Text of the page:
Sometimes you hear a great new single, and it makes you immediately clamor for hearing more from that artist. This is exactly what happened to me when singer-songwriter Chase Tremaine sent me over his new single called “Middle Of My Words.” The track features everything you’d want in a great-sounding alternative rock song: lush guitar riffs, smooth vocals, as well as few “studio tricks” to keep things moving on the right trajectory for an artist. Tremaine shared on Bandcamp about what inspired this latest EP: “Ironically, these three tracks are also taken directly from the middle stretch of my upcoming third studio album, Accidental Days. I decided to put this EP together after realizing that I would not be able to release Accidental Days in 2022 as originally planned. The full album is now due in early 2023, and I think this EP makes a fitting standalone project as I ask you, my friends, to wait a few extra months before getting to hear the full thing.” By crafting a three-song EP filled with so much promise and poise, Chase Tremaine is able to re-ignite excitement for fans of his music, while still teasing all of the new possibilities of what is to come on his third full-length record next year.
The EP, entitled My Heart Settled In the Middle starts with the first single, “Middle of My Words” that finds Tremaine singing the opening bars through a vocoder as he opens with “What do you see in the middle of my words? / Can I speak a blessing, yet you hear a curse / What do you see in the middle of my words? / Wings for the fall, air for the birds / What do you see in the middle of my words?” It’s a nice opening statement that gradually builds to a majestic, pop chorus that reverberates off of the speakers in the best way possible. In between the bars of the chorus and verses, Tremaine adds some well-placed piano in order to transition between each section of the song with veteran ease.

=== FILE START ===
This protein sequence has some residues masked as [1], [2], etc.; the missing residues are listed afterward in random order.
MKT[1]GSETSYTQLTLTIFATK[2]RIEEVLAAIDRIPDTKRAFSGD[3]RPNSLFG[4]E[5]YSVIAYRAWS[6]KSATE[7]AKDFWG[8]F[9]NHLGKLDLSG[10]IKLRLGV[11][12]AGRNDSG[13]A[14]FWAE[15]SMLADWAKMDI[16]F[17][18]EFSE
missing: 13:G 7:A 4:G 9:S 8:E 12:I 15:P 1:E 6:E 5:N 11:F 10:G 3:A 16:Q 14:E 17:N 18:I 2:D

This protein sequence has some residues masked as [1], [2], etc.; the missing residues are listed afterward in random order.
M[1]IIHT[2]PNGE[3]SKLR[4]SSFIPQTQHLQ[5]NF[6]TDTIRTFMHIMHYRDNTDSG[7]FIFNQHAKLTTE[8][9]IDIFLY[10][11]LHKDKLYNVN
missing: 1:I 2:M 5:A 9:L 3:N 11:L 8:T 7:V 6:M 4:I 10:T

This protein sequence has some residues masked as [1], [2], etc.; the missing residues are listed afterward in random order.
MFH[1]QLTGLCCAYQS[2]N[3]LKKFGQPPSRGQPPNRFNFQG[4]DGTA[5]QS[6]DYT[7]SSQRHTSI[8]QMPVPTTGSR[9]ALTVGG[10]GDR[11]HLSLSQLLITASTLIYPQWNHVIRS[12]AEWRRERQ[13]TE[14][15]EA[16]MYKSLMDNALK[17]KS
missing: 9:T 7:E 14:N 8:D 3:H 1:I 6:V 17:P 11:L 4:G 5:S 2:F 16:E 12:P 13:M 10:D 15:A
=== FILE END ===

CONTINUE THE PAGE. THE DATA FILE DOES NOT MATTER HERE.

”Settled in the Unsettled” keeps things moving in the right direction, as Tremaine sings over a mostly acoustic guitar before adding some electric elements as the song moves forward. The song reminded me a bit of the sound that Nevershoutnever! was going for on their brand of acoustic/ukulele-based pop, but I definitely prefer Tremaine’s vocal croon over the former. There’s something very comforting in Tremaine’s voice, much like an old friend telling a story, as he closes with, “I can’t use science to pretend that all can be known / Or heap up all my stuff, sit down, and call it a throne / So why do I try to get settled in the unsettled? / Why do we try to get settled in the unsettled?”
Closing out the EP with “Heart Reset” is a wise choice in the sequencing, as it plays out like the closing credits to a short film that hops along with a beating heart of purpose. The opening verse of, “I’d write you a love song to wrap up the day / But unfinished verses would keep me awake / Oh why can’t my mind put you to rhyme? / I’m finished ignoring the problems that stayed / And not done exploring the prices we paid / Oh where’d the time go, who knows, who knows?” is incredibly welcoming, warm, and honest, while still moving the needle forward in Tremaine’s self-discovery.
Overall, this is a perfect EP to put on when you need to be reminded of the vastness of musical artists that are out there working their tails off in order to get noticed by the right person, or audience in order to make their art seem worthwhile. Chase Tremaine deserves this direct praise and recognition as he provides an early indication of what could very well be the most rewarding chapter of his musical career with his upcoming Accidental Days coming next year.